Friday, February 01, 2008


As the campaign moves into Super Tuesday mode, independents are key. Most states with primaries or caucases on Feb. 5 have "open primaries" in which independent voters will be able to choose their ballot. Below is a selection of articles that talk about independents and the weight they carry for the 2008 presidential election:

CALIFORNIA: The California GOP's unwelcome mat (Bend Weekly New/Bend Oregon)

SOUTH CAROLINA: Democrats do have a chance in S.C. in Nov. (Orangeburg Times and Democrat)

FLORIDA: State vote: country versus city (Daytona Beach News Journal) and Florida's primaries are fine, thanks (Herald Tribune)

NEW JERSEY: Rothman paying to dial up independents (

OKLAHOMA: Withdrawn candidates still gaining votes-40% Okies are independent (Daily O'Collegian)

MASSACHUSETTS: Independents can vote in either primary without joining a party(Newburyport News - MA) and Who's voting for whom on Super Tuesday (Wicked Local Provincetown)

MAINE: Ron Paul's Prospects Look Up in Maine (AP)

NEW YORK: Giuliani's out and Clinton's in a primary fight on her home turf (AM New York)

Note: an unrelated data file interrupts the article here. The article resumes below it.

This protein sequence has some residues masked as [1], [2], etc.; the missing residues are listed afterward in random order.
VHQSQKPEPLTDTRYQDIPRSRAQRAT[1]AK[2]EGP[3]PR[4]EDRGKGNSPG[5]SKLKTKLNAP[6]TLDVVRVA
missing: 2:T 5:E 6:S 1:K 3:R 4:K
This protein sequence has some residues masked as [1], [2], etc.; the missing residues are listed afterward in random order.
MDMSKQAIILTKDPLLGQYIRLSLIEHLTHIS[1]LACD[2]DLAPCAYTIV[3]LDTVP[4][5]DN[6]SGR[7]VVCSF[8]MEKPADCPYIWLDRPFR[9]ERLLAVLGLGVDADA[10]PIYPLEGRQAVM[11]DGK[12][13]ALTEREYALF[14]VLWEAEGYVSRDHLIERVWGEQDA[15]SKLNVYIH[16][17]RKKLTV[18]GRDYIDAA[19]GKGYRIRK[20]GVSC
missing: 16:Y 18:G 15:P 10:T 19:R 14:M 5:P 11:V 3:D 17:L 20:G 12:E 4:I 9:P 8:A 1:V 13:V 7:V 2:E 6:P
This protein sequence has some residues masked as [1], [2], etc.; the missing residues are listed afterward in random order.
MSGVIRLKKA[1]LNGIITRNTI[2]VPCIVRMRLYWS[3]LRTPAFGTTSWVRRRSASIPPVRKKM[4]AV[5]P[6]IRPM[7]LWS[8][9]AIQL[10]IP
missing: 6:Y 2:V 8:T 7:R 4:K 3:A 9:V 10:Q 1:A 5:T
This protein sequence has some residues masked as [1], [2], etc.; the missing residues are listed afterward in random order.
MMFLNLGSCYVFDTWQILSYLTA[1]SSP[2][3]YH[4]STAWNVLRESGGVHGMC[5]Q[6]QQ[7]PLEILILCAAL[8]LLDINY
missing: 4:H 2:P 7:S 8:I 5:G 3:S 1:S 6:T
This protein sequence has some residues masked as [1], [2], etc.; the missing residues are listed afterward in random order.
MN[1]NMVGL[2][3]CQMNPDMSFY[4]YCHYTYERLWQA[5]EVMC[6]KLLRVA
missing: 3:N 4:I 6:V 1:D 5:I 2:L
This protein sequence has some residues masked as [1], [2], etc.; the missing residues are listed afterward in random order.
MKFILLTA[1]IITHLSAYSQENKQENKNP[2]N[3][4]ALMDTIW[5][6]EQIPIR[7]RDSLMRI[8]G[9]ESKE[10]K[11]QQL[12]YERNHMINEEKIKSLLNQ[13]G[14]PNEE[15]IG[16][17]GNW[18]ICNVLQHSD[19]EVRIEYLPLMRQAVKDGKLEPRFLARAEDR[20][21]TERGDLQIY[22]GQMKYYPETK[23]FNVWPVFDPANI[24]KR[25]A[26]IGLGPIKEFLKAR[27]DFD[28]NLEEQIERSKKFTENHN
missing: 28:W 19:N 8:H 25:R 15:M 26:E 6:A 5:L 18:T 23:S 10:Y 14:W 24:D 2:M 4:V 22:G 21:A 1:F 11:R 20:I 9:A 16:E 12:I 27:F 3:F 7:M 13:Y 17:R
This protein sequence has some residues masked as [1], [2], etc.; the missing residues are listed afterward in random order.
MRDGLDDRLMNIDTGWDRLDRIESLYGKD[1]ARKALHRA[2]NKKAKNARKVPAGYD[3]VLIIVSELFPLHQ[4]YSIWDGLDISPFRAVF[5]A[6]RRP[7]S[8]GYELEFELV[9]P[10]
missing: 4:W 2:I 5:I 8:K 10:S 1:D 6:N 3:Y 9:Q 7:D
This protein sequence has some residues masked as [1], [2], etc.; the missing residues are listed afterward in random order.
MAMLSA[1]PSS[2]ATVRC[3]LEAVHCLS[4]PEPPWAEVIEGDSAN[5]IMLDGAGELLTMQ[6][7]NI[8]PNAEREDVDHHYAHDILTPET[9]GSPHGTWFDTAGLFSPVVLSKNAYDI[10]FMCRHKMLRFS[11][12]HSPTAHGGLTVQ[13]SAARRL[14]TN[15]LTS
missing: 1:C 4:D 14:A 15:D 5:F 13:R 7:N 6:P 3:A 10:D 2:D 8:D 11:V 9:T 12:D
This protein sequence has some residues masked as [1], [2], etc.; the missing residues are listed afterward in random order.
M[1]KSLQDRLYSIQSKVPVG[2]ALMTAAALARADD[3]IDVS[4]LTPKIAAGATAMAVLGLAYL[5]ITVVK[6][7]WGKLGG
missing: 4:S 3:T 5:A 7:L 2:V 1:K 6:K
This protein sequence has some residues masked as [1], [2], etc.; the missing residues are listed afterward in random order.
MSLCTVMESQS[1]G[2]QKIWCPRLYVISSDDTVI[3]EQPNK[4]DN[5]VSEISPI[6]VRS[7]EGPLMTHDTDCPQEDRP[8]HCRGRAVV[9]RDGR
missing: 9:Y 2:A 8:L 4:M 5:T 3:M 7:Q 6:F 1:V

WASHINGTON: Vote for levy, pass on primary-Voter beware. (Tri-City Herald/Mid-Columbia news)

TENNESSEE: Primary Objectives-Super Tuesday is almost here—do you know where your candidate is? (Chattanooga Pulse)

GEORGIA: Race a Central Issue for Clinton, Obama in Georgia (US News & World Report)

UTAH: Utah Gears Up For Presidential Elections With Primaries (Cedar City Review)

OHIO: Primaries place to declare affiliation (West Side Leader, Akron)


  • A Look at the Numbers (NY Times blog Campaign Stops)
  • The force behind McCain's unlikely revival (John Farmer, Karl Rove's take on McCain's success
  • Independent voters may be vexed at polls (By Pamela M. Prah, some 4.5 million independent voters in six states (Arizona, Connecticut, Delaware, New York, Oklahoma and Utah) will be completely locked out of their states’ presidential primaries Feb. 5 because they have “closed” primaries, in which only a voter registered with the party can help choose its nominee. Most of those voters come from New York where nearly 2.4 million independent voters reside.
  • The unpopularity of populism-This year, presidential candidates who embraced issues like class warfare, corporate greed, and monetary reform have done poorly. Populism seems to have lost its pop. (By Knute Berger, Crosscut Seattle)
  • Super Tuesday Primer (Cox News Service-Atlanta Journal Constitution)

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